Jealousy and the ever-increasing thirst for knowledge vied with one another in my soul and both induced a sort of madness in me. In vain did I beg and endure all manner of subtle tortures, humiliations and twisted acts in the hope of winning that final proof of her favor. Yet she would not extend the ultimate invitation to me.

One stormy night I determined to force the issue. I stood outside the gates of the Castle, calling out her name. As dangerous as this course of action might be, I knew that my position as her current favorite prevented the guards from dealing out the usual punishment for a Childe's impertinence. I was past caring. It was jealousy that was paramount now. Tortured by the thought of any other soul who might be allowed into the inner sanctum, nothing else signified to me.

The Castle of the Daeva towered majestically overhead surrounded in an eery mist. I felt as insignificant as an insect as I gazed upward at it. Its facade was unyielding, revealing absolutely nothing of the extraordinary secrets and mysteries it held. My burning need to penetrate its walls blinded me to everything else.
How long I stood outside the barred doors of the citadel I could not say, but my voice grew hoarse in shouting her name and ultimately diminished to the merest whisper. Yet I continued to gasp out the name of my Maker as the blinding tempest battered my body and despair took hold of my spirit.

When she at last appeared out of the mist I was at a point where reality no longer held any shape. Was it nothing more than a vision of my fevered desire or had she finally deigned to hear my cry of desperation?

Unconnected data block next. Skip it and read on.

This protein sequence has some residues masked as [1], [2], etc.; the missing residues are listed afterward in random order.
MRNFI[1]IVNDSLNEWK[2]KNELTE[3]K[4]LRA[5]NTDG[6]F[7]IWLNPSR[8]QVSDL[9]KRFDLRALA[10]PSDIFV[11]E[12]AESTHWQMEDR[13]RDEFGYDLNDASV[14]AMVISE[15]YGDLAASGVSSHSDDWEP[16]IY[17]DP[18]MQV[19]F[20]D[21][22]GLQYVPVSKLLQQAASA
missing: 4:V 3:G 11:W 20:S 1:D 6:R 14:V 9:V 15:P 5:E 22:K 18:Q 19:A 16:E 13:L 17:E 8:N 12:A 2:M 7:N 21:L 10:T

The touch of her hand brought me acutely to my senses with that peculiar mixture of intense pleasure and sharp agony that characterizes any physical contact with one of the Vampyre race. I bared my neck to her trembling, begging to be used... but she only gazed at me as though plumbing the very depths of my lost soul.

Her voice was almost inaudible, forcing me to focus my attention solely upon her, despite the roar of the wind and rain. It is an old tactic, a Master’s subtle test of the devotion of a slave.

'You are a Childe indeed,' she whispered. 'Like all mortals, you are blinded easily by your illusions. You stumble forward seeking eternal life in the embrace of the dead.

'Did you truly believe it an act of cruelty or indifference on my part to deny you entry to our stronghold? You poor fool!